This answer is not correct. I think that you have reversed your logic.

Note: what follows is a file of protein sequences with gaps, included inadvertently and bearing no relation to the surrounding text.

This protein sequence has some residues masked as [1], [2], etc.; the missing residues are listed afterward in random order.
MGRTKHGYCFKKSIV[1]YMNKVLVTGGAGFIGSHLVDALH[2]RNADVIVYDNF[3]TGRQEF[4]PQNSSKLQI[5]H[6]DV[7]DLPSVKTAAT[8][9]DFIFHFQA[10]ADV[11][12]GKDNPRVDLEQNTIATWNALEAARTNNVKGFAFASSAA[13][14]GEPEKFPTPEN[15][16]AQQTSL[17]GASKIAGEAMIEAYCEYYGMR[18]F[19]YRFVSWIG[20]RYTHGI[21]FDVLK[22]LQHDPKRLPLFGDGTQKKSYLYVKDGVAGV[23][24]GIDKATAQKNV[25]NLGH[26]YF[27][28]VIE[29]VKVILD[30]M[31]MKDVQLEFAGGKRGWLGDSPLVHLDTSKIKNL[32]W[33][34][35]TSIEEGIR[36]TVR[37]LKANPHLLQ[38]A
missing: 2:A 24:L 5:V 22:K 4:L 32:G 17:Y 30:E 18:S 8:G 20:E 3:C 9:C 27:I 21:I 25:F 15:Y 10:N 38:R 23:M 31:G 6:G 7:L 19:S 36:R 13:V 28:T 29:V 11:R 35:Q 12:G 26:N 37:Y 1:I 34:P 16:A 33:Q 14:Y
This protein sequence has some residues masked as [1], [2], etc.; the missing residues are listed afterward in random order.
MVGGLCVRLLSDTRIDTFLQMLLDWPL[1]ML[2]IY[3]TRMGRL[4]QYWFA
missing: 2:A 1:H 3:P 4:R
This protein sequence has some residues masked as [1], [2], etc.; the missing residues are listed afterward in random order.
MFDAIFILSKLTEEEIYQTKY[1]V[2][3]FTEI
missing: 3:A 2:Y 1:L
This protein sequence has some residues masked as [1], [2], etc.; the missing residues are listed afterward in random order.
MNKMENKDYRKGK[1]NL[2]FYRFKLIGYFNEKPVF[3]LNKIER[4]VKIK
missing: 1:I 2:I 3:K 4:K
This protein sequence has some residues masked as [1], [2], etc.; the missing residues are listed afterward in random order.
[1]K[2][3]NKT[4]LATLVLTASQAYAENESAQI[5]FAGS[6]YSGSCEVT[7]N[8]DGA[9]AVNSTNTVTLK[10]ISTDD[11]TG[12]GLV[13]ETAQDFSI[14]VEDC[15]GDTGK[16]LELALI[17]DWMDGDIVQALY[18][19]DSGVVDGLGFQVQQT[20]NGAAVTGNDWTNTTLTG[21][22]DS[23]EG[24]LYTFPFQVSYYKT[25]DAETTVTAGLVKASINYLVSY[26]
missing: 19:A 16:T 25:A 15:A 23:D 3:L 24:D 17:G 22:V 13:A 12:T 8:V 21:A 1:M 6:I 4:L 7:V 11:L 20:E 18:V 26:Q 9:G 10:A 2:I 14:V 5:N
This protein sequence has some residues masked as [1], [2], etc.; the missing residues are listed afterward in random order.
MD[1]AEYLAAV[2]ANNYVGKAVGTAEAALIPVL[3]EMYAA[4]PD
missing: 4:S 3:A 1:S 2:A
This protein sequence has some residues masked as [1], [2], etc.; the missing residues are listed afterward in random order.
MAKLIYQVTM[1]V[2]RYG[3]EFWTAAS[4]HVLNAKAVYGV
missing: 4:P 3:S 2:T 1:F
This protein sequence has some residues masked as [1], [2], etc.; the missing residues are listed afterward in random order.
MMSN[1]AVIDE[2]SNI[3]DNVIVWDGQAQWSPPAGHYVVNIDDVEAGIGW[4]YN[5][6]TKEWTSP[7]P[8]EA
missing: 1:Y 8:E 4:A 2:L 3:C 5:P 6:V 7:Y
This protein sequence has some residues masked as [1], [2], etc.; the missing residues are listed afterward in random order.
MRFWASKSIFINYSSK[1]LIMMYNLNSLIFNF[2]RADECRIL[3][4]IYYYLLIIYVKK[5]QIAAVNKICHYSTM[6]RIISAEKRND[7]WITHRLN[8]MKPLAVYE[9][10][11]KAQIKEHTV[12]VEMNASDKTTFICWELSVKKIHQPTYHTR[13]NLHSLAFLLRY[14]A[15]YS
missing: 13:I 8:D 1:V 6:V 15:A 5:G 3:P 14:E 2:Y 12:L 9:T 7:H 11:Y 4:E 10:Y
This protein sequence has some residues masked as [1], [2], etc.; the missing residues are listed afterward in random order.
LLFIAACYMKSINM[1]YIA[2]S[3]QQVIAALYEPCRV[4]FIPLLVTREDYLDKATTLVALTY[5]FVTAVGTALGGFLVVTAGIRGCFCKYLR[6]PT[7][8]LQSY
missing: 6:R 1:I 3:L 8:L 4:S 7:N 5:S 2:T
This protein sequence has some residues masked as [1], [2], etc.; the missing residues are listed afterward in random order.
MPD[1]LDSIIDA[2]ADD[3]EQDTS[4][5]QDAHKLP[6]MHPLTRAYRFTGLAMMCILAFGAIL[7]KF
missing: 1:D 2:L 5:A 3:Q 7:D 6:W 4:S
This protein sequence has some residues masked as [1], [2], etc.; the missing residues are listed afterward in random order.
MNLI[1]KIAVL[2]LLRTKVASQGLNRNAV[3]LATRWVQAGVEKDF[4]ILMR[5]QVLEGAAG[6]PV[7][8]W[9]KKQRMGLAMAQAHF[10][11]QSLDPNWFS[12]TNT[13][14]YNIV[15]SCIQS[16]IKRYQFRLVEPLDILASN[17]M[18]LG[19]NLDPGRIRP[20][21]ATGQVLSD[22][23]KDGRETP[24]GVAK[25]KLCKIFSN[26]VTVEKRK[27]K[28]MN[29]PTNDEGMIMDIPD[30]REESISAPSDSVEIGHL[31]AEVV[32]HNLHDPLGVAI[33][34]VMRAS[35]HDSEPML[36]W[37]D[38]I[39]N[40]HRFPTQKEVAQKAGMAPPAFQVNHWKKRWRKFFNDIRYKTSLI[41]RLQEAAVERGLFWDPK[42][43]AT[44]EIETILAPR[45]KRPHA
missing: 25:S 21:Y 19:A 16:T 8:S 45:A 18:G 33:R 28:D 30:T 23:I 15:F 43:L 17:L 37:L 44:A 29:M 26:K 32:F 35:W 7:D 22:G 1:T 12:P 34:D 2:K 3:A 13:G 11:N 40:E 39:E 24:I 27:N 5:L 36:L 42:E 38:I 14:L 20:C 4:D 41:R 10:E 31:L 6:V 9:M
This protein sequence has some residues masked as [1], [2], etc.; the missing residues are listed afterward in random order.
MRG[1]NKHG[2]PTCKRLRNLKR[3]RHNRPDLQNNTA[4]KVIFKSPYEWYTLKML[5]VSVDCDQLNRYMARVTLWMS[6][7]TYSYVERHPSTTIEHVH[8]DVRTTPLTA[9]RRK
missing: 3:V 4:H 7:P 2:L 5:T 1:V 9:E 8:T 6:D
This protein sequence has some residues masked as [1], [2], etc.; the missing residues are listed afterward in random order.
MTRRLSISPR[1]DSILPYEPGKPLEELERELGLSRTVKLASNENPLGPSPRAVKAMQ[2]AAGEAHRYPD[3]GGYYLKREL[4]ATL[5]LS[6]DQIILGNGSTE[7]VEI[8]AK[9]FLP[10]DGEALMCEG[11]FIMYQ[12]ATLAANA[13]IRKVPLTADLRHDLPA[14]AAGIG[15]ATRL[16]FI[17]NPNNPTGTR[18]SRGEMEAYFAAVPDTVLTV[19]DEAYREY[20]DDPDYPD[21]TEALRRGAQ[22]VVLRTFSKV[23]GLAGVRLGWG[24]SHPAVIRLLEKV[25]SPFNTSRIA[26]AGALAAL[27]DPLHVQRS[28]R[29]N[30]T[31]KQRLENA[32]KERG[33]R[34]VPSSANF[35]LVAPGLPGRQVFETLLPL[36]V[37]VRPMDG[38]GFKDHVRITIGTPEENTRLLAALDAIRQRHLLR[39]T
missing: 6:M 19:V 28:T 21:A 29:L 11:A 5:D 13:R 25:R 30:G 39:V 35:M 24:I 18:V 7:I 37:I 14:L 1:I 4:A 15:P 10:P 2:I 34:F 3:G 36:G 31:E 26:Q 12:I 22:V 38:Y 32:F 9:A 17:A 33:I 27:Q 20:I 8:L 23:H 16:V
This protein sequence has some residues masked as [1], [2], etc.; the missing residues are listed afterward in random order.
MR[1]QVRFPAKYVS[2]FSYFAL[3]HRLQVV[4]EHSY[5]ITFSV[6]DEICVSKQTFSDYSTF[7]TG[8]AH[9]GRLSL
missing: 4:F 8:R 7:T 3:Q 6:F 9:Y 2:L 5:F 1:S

Let's see what happens by using a simple fraction and changing one of the numbers. The fraction 1/2 = 0.5. If the 1 is changed to a 3, then the 2 must be changed to a 6 (3 times as much) in order for the fraction to still equal 0.5...(3/6 = 0.5). If you think in terms of a simple relationship like this, then it is easy to remember how this change takes place. Now try to answer the question...remember that you are changing the numerator of the fraction by increasing the amount of calcium phosphate. What has to happen to the concentrations of the reactants in order to maintain the value of K?